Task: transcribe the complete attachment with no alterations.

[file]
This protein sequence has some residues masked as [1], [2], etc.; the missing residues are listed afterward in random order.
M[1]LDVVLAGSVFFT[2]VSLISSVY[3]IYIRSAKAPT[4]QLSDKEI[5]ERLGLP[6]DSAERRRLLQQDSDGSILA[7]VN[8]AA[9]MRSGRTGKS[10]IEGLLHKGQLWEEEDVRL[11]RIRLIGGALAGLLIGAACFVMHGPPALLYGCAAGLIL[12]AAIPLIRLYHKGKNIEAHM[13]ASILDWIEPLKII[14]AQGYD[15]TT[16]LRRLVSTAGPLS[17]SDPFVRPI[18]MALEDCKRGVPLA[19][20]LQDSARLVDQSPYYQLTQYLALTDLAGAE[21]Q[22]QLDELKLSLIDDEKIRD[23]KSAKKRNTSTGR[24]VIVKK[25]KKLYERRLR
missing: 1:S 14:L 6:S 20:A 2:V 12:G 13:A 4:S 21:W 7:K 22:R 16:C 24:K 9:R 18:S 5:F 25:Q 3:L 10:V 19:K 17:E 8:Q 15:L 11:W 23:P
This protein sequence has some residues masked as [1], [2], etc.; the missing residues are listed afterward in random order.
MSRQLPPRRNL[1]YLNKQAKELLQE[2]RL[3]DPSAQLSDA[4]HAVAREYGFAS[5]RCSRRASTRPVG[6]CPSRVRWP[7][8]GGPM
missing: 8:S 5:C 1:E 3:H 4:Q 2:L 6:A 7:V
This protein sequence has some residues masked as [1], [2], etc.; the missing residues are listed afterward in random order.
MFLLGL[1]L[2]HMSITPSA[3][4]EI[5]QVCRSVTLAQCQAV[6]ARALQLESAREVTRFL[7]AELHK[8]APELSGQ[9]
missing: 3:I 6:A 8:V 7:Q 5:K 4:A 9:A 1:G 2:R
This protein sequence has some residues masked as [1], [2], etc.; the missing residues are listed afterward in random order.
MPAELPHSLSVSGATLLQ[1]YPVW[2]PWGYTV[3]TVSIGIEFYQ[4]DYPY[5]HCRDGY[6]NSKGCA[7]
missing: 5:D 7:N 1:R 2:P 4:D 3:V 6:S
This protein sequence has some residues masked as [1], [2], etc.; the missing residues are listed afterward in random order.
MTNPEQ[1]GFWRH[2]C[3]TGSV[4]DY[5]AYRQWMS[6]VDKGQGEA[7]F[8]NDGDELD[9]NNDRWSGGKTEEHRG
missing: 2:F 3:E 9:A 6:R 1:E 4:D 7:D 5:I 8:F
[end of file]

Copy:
This protein sequence has some residues masked as [1], [2], etc.; the missing residues are listed afterward in random order.
M[1]LDVVLAGSVFFT[2]VSLISSVY[3]IYIRSAKAPT[4]QLSDKEI[5]ERLGLP[6]DSAERRRLLQQDSDGSILA[7]VN[8]AA[9]MRSGRTGKS[10]IEGLLHKGQLWEEEDVRL[11]RIRLIGGALAGLLIGAACFVMHGPPALLYGCAAGLIL[12]AAIPLIRLYHKGKNIEAHM[13]ASILDWIEPLKII[14]AQGYD[15]TT[16]LRRLVSTAGPLS[17]SDPFVRPI[18]MALEDCKRGVPLA[19][20]LQDSARLVDQSPYYQLTQYLALTDLAGAE[21]Q[22]QLDELKLSLIDDEKIRD[23]KSAKKRNTSTGR[24]VIVKK[25]KKLYERRLR
missing: 1:S 14:L 6:S 20:A 2:V 12:G 13:A 4:S 21:W 7:K 22:R 16:C 24:K 9:R 18:S 5:F 25:Q 3:L 10:V 19:K 17:E 8:Q 15:L 11:W 23:P
This protein sequence has some residues masked as [1], [2], etc.; the missing residues are listed afterward in random order.
MSRQLPPRRNL[1]YLNKQAKELLQE[2]RL[3]DPSAQLSDA[4]HAVAREYGFAS[5]RCSRRASTRPVG[6]CPSRVRWP[7][8]GGPM
missing: 8:S 5:C 1:E 3:H 4:Q 2:L 6:A 7:V
This protein sequence has some residues masked as [1], [2], etc.; the missing residues are listed afterward in random order.
MFLLGL[1]L[2]HMSITPSA[3][4]EI[5]QVCRSVTLAQCQAV[6]ARALQLESAREVTRFL[7]AELHK[8]APELSGQ[9]
missing: 3:I 6:A 8:V 7:Q 5:K 4:A 9:A 1:G 2:R
This protein sequence has some residues masked as [1], [2], etc.; the missing residues are listed afterward in random order.
MPAELPHSLSVSGATLLQ[1]YPVW[2]PWGYTV[3]TVSIGIEFYQ[4]DYPY[5]HCRDGY[6]NSKGCA[7]
missing: 5:D 7:N 1:R 2:P 4:D 3:V 6:S
This protein sequence has some residues masked as [1], [2], etc.; the missing residues are listed afterward in random order.
MTNPEQ[1]GFWRH[2]C[3]TGSV[4]DY[5]AYRQWMS[6]VDKGQGEA[7]F[8]NDGDELD[9]NNDRWSGGKTEEHRG
missing: 2:F 3:E 9:A 6:R 1:E 4:D 7:D 5:I 8:F